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Publication numberUS8022772 B2
Publication typeGrant
Application numberUS 12/407,729
Publication dateSep 20, 2011
Filing dateMar 19, 2009
Priority dateMar 19, 2009
Also published asCN102356542A, EP2409399A1, US20100237945, WO2010108039A1, WO2010108039A8
Publication number12407729, 407729, US 8022772 B2, US 8022772B2, US-B2-8022772, US8022772 B2, US8022772B2
InventorsMarco Cassia, Gurkanwal Singh Sahota
Original AssigneeQualcomm Incorporated
Export CitationBiBTeX, EndNote, RefMan
External Links: USPTO, USPTO Assignment, Espacenet
Cascode amplifier with protection circuitry
US 8022772 B2
Abstract
A cascode amplifier with protection circuitry is described. In one exemplary design, the amplifier includes multiple branches coupled in parallel, with at least one branch being switchable between “on” and “off” states. Each switchable branch includes a gain transistor coupled to a cascode transistor. The gain transistor amplifies an input signal and provides an amplified signal in the on state and does not amplify the input signal in the off state. The cascode transistor buffers the amplified signal and provides an output signal in the on state. The output signal swing may be split between the gain transistor and the cascode transistor in both the on and off states with the protection circuitry. Each transistor may then observe a fraction of the voltage swing. The voltage splitting in the off state may be achieved by floating the gain transistor and shorting the gate and source of the cascode transistor.
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Claims(36)
1. An apparatus comprising:
a gain transistor operative to amplify an input signal and provide an amplified signal in an on state and to not amplify the input signal in an off state;
a cascode transistor coupled to the gain transistor and operative to buffer the amplified signal and provide an output signal in the on state, wherein voltage swing of the output signal is split between the gain transistor and the cascode transistor in the on state and the off state, with the gain transistor and the cascode transistor each observing a fraction of the voltage swing in the on the off states;
a first switch operative to short a gate and a source of the cascode transistor in the off state; and
a second switch coupled between a source of the gain transistor and circuit ground, the second switch being closed in the on state and opened in the off state.
2. The apparatus of claim 1, further comprising:
a second cascode transistor coupled between the gain transistor and the cascode transistor and operative to buffer the amplified signal in the on state, wherein the voltage swing of the output signal is split between the gain transistor, the cascode transistor, and the second cascode transistor in the on and off states.
3. The apparatus of claim 1, further comprising:
a bias circuit operative to receive the output signal and provide a bias voltage for the cascode transistor.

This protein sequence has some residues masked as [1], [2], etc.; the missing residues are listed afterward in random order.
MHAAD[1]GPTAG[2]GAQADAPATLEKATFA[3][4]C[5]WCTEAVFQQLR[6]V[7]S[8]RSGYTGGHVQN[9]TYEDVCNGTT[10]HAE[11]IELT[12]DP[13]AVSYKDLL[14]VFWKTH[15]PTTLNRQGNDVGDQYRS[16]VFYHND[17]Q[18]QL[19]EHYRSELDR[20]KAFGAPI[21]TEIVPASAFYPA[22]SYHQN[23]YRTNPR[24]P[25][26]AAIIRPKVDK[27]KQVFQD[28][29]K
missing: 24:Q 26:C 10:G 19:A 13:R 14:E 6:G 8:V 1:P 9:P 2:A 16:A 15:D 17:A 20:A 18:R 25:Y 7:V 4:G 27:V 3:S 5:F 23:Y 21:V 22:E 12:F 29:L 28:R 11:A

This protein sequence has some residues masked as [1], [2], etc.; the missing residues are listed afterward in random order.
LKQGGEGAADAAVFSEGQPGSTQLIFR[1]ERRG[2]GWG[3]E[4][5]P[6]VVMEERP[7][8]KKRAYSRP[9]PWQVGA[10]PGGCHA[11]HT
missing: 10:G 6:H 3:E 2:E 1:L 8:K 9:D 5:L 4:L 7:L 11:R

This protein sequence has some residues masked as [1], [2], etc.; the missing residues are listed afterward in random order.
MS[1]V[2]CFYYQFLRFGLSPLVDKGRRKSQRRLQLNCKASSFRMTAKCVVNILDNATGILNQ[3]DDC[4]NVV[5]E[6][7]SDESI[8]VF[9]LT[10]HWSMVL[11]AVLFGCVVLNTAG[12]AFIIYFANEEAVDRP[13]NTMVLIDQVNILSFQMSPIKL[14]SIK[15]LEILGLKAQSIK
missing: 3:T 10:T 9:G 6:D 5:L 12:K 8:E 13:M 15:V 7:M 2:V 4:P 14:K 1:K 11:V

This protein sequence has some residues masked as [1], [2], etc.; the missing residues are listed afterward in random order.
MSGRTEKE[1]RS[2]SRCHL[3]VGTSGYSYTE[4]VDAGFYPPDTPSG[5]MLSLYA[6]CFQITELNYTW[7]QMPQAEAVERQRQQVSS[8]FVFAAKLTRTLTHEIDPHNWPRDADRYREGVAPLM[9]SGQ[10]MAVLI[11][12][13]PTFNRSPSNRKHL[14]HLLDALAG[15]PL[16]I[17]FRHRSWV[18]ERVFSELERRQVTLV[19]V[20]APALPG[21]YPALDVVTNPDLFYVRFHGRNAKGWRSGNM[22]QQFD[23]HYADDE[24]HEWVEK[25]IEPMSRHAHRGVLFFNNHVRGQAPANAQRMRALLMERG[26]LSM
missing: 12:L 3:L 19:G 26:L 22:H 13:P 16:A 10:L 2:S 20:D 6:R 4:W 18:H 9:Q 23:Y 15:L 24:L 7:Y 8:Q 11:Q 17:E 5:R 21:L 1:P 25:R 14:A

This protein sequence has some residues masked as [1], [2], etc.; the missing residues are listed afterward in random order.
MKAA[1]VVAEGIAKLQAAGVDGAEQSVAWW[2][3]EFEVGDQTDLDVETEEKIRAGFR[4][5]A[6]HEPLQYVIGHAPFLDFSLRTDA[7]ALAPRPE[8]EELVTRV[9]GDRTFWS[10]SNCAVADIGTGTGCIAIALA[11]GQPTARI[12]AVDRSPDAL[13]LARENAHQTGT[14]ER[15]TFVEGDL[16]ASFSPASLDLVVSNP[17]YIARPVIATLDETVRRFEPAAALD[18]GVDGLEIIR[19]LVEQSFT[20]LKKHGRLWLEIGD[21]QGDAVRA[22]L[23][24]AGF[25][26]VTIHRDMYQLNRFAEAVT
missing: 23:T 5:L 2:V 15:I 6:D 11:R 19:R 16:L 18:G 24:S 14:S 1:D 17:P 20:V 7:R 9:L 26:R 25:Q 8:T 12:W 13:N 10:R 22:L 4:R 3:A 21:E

4. The apparatus of claim 3, wherein the bias voltage is applied to only a gate of the cascode transistor in the on state and to both the gate and source of the cascode transistor in the off state.
5. The apparatus of claim 3, wherein the bias circuit comprises:
a resistor coupled between a drain and a gate of the cascode transistor; and
a capacitor coupled between the gate of the cascode transistor and circuit ground.
6. The apparatus of claim 1, further comprising:
an inductor coupled between a drain of the cascode transistor and a supply voltage, wherein the output signal has voltage swing below and above the supply voltage.
7. An apparatus comprising:
a gain transistor operative to amplify an input signal and provide an amplified signal in an on state and to not amplify the input signal in an off state;
a cascode transistor coupled to the gain transistor and operative to buffer the amplified signal and provide an output signal in the on state, wherein voltage swing of the output signal is split between the gain transistor and the cascode transistor in the on state and the off state, with the gain transistor and the cascode transistor each observing a fraction of the voltage swing in the on the off states;
a first switch operative to short a gate and a source of the cascode transistor in the off state; and
a second switch coupled between a gate of the gain transistor and circuit ground, the second switch being opened in the on state and closed in the off state; and
a third switch coupled between the gate of the gain transistor and the input signal, the third switch being closed in the on state and opened in the off state.
8. The apparatus of claim 7, further comprising:
a bias circuit operative to receive the output signal and provide a bias voltage for the cascode transistor.
9. The apparatus of claim 8, wherein the bias voltage is applied to only a gate of the cascode transistor in the on state and to both the gate and source of the cascode transistor in the off state.
10. The apparatus of claim 8, wherein the bias circuit comprises:
a resistor coupled between a drain and a gate of the cascode transistor; and